Starring: Miles Teller, Kate Mara, Reg E. Cathey, Michael B. Jordan, Jamie Bell, Toby Kebbell
Rated PG-13 for Sci-Fi Action Violence, and Language
To put it mildly, the advance word for the third (!) would-be franchise starter of the "Fantastic Four" comic book was not good. It hasn't approached the levels of "Gigli," but the supposed lack of quality in this movie has been making the news. Reports of studio meddling and a trouble-raising director have dogged the production, and director Josh Trank has come out and claimed that the studio took the film away from him. Armed with this foreknowledge, I primed myself for an epic disaster, a movie that I will regret having seen and will make me want to spew even more bile at Marvel. Then I saw the movie...
"Fantastic Four" actually isn't that bad. That's different from good, which it isn't; the screenplay is bland and the showdown with the villain is extremely underwhelming. It's certainly watchable and entertaining to a degree (compared to a shitstorm like "Child 44," which was released and subsequently disappeared without a fraction of the fanfare). It's certainly not going to come anywhere near my Bottom 10 list this year.
Reed Richards (Owen Judge as a kid, Teller as an adult) has been building a teleporter in his garage since he was a kid, with the support of his friend Ben Grimm (Evan Hannemann as a kid, Bell as an adult). Although he is scoffed at by the likes of his teacher ("The Simpsons" voice actor Dan Castellaneta), his genius is accepted by Dr, Franklin Storm (Cathey), who offers him a free ride to the school he teaches at. Together with Storm's adopted daughter Sue (Mara), biological son Johnny (Jordan), and the school's resident anti-social genius Victor von Doom (Kebbell), they work to create a transporter than humans can use. After it is built, they find out that it's going to be taken away by the government. Unwilling to let some photogenic nimrod be the first one to enter a new dimension, Reed, Johnny, Ben and Victor secretly go first. Something goes wrong and Victor is left behind. The others, plus Sue (who brought them back), have developed supernatural abilities, which the government wants to use for its own ends.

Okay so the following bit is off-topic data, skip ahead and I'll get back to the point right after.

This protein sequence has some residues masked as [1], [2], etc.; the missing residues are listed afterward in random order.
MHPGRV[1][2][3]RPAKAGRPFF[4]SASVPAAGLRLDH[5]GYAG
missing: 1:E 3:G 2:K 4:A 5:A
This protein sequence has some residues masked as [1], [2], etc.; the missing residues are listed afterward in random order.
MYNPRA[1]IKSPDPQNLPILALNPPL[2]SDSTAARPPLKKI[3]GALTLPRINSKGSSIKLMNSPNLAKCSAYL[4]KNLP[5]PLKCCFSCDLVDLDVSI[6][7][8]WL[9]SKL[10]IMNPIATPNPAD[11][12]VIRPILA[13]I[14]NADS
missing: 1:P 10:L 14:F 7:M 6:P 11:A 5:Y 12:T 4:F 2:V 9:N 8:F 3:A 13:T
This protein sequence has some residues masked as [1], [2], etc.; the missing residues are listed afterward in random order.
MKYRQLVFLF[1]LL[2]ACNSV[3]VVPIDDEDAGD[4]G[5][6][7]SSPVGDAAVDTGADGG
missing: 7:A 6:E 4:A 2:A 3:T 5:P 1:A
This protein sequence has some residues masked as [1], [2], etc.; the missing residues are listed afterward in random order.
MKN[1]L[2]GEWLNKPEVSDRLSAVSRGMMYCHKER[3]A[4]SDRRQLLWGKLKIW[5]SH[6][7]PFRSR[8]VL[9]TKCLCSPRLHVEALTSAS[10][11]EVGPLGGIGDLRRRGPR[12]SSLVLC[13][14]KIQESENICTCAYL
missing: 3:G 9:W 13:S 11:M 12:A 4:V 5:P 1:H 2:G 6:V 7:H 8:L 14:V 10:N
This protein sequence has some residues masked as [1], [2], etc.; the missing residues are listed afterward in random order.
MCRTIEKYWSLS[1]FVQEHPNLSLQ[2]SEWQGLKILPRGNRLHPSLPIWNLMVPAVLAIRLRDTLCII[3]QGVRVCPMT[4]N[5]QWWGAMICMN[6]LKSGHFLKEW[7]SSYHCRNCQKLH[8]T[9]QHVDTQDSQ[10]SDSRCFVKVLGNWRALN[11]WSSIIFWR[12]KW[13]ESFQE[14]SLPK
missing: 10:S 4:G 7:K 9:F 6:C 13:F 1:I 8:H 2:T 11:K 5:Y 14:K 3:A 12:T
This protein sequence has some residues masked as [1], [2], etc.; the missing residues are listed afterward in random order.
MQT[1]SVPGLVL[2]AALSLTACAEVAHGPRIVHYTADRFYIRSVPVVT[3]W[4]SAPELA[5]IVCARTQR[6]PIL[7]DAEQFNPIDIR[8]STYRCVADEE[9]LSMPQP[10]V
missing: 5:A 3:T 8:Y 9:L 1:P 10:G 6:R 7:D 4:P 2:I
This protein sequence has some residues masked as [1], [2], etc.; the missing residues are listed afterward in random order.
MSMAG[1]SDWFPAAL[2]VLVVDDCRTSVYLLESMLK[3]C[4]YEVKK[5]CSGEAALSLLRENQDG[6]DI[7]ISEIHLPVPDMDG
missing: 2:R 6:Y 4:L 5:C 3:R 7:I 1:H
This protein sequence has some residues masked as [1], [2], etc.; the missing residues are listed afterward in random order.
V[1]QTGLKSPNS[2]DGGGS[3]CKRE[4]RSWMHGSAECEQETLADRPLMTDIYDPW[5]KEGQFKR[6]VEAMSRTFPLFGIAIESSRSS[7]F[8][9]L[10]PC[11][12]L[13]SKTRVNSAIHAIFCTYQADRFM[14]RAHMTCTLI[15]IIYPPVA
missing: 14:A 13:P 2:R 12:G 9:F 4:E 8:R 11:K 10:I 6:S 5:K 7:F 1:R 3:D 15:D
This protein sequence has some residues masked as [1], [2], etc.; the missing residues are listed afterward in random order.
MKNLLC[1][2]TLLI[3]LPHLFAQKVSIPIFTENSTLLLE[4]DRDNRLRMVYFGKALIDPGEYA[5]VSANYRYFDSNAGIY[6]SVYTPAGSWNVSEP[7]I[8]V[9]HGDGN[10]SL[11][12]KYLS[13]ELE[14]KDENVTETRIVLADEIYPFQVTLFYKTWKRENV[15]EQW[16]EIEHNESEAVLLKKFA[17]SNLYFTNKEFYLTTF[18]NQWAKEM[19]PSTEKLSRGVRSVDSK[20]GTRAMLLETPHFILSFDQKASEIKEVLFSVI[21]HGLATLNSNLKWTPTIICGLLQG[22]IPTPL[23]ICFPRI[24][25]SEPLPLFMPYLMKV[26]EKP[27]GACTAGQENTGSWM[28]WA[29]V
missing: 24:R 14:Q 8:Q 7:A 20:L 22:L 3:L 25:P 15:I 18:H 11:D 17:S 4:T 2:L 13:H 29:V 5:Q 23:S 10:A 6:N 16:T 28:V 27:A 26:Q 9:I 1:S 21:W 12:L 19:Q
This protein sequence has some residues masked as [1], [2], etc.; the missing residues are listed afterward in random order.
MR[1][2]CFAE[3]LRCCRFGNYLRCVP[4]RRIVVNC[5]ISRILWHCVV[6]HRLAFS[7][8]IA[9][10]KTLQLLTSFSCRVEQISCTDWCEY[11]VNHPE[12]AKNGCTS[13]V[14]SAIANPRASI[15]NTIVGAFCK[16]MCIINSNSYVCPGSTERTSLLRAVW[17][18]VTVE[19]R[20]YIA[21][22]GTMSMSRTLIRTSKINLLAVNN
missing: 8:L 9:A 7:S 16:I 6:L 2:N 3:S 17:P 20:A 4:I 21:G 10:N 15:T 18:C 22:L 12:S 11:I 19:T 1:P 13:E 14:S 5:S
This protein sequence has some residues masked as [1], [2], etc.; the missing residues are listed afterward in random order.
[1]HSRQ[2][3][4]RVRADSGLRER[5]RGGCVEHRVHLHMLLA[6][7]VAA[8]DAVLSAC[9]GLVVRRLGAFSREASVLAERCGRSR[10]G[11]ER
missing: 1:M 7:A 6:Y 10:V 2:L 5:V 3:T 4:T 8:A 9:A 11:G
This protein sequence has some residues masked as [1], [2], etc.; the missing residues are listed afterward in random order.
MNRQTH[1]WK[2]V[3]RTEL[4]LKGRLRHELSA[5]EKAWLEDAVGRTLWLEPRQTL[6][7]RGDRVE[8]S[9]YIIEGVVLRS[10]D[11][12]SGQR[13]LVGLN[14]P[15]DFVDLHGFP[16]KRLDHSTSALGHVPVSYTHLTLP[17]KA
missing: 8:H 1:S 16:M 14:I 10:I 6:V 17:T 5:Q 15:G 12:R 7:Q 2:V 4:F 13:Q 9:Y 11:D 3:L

When a studio interferes with the production of a film, it's usually a bad sign (the aforementioned "Gigli" was reported to be a black comedy until the whole Bennifer thing exploded in the tabloids, and the studio tried to capitalize on it by forcing director Martin Brest to turn it into a light romantic comedy, with disastrous results). While watching the film, it's at least competently made and coherent. Looking back, is a different story. Characters are thinly written (a common problem for Marvel movies), subplots are not fully explored, and the film's main storyline spends a lot of time going over what most movies cover in the first half hour. Of greater concern is the ending, which gives the term "letdown" a whole new meaning.
The performances are fine, but to be quite frank, there's not a lot for them to work with, All the actors have done good work before, but here, all they're required to do is stand around, look photogenic in the costumes, and not embarrass themselves. It's a shame, really, since all are quite capable of doing excellent acting; Miles Teller was superb in "Whiplash," Kate Mara is a great character actor, Michael B. Jordan got Oscar buzz for "Fruitvale Station," and Jamie Bell is great in everything he's in. Shame Marvel has a way of watering everything down...
This new "Fantastic Four" has been criticized for its dark tone, which I don't understand. Compared to Nolan's "Batman" trilogy," it's pretty pleasant. But that had Christopher Nolan as a writer/director, and Marvel's mantra is apparently "Copy, cross-reference, and Easter eggs."
I guess they wanted it to be "Batman Begins" and a standard Marvel movie at the same time. Naturally, it just didn't work.